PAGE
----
I went to see 'Fifty Shades of Grey' yesterday at the Barbican and enjoyed reading the customary BBFC's certificate prior to the onset of the film, promising 'Strong Sex'. Well, rest assured that one of those two words is oddly lacking from the film.
I read the 'Fifty Shades Trilogy' and I even blogged about the books. In terms of the content, I felt the books offered diminishing returns as they continued. The first book was the only one that had some promise and even had the potential to open up new lines of enquiry into different sexual practises that had previously not been explored openly in the mainstream culture. Well, this film somewhat neuters the possibility for sexual exploration rather than nurturing such desires.
Let's cut straight to the chase... The protagonists are filmed sans their respective penis and vagina during scenes of fairly explicit sexual practice. Now this somewhat works against the original novel. Also more worryingly, it also fails to explore the importance of safe sex. At only one point in the film (from what I noted) did Christian Grey tear at the sheaf of a condom. Now bearing in mind that the guy has had at least fifteen previous partners (well, that's what he tells Anastasia) and is basically very obsessive concerning control and order, so from the logic of the film narrative that makes his character unrealistic. He would not want to be the bearer of sexually transmitted infections. Yes, in his own words he is 'fifty shades of fucked up', but his issues are far deeper and he certainly would not want to spend a day in a sexual health clinic with his partner, both with their fingers crossed that neither of them were infected.
The film as a whole is a fairly faithful adaptation of the first novel, discounting the representations of the sexual encounters, which I guess accounts for the furore concerning the apparent depiction of violence towards women and how at some intrinsic level, the film propagates domestic violence. Okay, let's break down those points... Christian Grey has a penchant for sado-masochism. He is a self confessed dominant and is seeking a submissive. In the past, he was abused by a woman at the age of fifteen and spent so many years as her submissive. He has subsequently become a dominant, possibly to regain the sense of control to his life (his childhood was troubled). Within sado-masochistic relationships that work the key concepts of intent and consent are always evident. Hence, the use of safety words to prevent the sexual acts that one or other of the participants finds disagreeable or extreme (in this film, the word 'yellow' is the suggested word Christian offers to Ana so that she can make him aware that she does not like certain acts. When she says 'red' he will stop anything that he is doing). Now working within the logic of a consensual relationship, where both parties are aware of the sexual acts that they are performing and are going to perform, this does not constitute abuse of either party, providing they are both in agreement. The assumption that is being jumped at by many people who have neither read the books, seen the film or who have failed to explore sado-masochism is the fact that Anastasia is a victim. As the film progresses and the series of books, it becomes apparent that she is in no way a victim. She understandably is not always aware of what is happening or going to happen but Christian effectively explains to her the nature of the relationship he wishes to have with her. The idea of the contract is appalling but from the perspective of his character with his heavy duty psycho sexual issues and his desperate need to maintain control, it makes sense. Having seen the film, I can categorically state that I do not feel that this film promotes domestic violence. Sado-masochism and domestic violence are two different things. The first involves consent, the second, uncontrolled abuse. If you like, order and chaos respectively.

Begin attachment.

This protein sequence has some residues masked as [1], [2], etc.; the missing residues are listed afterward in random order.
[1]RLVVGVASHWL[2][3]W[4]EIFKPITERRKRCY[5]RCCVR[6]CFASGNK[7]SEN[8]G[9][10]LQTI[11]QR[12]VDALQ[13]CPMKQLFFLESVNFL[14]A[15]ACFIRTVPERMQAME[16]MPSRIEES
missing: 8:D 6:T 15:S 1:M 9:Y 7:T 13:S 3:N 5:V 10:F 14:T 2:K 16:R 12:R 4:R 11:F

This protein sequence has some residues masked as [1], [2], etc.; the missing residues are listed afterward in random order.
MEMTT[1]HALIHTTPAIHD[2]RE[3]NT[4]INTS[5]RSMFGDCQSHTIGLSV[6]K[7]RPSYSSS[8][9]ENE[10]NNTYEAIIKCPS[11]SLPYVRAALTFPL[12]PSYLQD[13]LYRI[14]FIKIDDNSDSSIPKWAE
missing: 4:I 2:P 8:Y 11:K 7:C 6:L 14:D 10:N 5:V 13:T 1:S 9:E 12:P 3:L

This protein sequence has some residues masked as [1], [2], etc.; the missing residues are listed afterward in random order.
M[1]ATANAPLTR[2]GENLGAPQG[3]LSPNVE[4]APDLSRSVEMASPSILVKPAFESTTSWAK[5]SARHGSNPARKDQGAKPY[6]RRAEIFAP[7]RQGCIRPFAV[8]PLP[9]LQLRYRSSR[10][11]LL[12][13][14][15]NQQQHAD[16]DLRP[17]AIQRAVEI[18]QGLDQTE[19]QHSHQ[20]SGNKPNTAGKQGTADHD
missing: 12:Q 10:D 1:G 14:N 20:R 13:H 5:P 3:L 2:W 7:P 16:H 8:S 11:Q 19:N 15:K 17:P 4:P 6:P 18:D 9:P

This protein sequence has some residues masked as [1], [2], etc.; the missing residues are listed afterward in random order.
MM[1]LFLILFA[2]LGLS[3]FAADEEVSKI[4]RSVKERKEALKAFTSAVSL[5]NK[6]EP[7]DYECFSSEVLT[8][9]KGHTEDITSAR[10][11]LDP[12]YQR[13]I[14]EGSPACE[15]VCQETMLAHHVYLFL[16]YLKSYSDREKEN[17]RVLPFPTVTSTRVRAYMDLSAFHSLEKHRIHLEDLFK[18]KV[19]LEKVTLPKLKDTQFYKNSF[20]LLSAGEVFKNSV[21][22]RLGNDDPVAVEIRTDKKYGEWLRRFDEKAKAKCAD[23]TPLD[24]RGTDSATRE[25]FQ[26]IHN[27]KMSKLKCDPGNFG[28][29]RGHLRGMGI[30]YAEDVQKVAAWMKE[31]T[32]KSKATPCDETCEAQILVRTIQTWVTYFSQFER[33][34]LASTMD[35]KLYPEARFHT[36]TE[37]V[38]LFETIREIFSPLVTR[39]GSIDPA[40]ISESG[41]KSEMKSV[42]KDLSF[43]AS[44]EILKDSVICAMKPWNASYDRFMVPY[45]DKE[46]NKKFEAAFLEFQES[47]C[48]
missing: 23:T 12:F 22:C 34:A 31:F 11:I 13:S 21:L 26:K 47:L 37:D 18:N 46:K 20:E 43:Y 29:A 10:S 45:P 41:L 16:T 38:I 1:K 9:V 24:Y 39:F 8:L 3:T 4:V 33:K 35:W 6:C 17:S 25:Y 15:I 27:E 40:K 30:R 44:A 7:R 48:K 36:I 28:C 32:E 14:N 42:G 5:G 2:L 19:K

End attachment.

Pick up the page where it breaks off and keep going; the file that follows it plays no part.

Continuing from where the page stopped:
My objections with the film concern the above lack of sexual realism and also the product placement. You leave the film with images of an LG phone on your mind and the Apple logo, which is proudly emblazoned on Christian's laptop and the laptop he buys for Anastasia. It's odd how these are the only brands that I remembered being pushed in the film. It's not a brilliant film but then the books are also not brilliantly constructed. If you want to see more intelligent films about adult relationships, you could do worse than see the films, '9 Songs', 'Nymphomaniac Volumes 1 and 2' and 'Shame'. As it stands, this is a date film for people who like their sex without emotion and their characters with little function.
'Fifty Shades of Grey' is out now in most cinemas and is rated 18.
The 'Fifty Shades Trilogy' were written by E.L. James. Currently published by Arrow Books.
The BBFC (The British Board of Film Classification) are responsible for classifying all of the films we see in the cinema and other associated medias such as DVDs.
'9 Songs' is directed by Michael Winterbottom and is available on DVD.
'Nymphomaniac Volumes 1 and 2' were both directed by Lars Von Trier and are available on DVD.
'Shame' is directed by Steve McQueen and is available on DVD.
Apple and LG are both well known brands and really don't need any more publicity.
Barry Watt - 16th February 2015.